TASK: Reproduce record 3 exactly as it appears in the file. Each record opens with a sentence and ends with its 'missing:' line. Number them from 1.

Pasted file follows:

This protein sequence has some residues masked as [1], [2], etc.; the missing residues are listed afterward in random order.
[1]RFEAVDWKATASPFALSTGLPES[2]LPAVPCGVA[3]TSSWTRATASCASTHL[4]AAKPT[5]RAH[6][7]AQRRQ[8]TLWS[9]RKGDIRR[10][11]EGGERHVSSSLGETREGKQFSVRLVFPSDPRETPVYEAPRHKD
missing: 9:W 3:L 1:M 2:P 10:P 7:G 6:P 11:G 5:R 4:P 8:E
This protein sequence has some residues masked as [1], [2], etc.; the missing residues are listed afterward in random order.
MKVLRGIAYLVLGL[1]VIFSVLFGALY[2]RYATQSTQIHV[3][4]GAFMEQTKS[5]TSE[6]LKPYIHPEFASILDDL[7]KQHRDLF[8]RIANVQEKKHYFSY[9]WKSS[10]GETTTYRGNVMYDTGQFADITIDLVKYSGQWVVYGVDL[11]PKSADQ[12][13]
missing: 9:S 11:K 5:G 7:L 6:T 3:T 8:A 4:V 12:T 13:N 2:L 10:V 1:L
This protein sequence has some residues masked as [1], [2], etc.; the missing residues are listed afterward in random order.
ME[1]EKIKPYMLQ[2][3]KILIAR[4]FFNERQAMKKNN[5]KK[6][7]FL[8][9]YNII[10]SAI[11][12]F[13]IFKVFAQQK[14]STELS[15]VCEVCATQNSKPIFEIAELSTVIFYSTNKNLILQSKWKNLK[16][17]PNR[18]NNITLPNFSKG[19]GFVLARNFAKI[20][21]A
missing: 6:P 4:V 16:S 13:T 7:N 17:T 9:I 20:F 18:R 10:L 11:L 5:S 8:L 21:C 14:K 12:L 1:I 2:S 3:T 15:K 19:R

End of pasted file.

This protein sequence has some residues masked as [1], [2], etc.; the missing residues are listed afterward in random order.
ME[1]EKIKPYMLQ[2][3]KILIAR[4]FFNERQAMKKNN[5]KK[6][7]FL[8][9]YNII[10]SAI[11][12]F[13]IFKVFAQQK[14]STELS[15]VCEVCATQNSKPIFEIAELSTVIFYSTNKNLILQSKWKNLK[16][17]PNR[18]NNITLPNFSKG[19]GFVLARNFAKI[20][21]A
missing: 6:P 4:V 16:S 13:T 7:N 17:T 9:I 20:F 18:R 10:L 11:L 5:S 8:L 21:C 14:K 12:L 1:I 2:S 3:T 15:K 19:R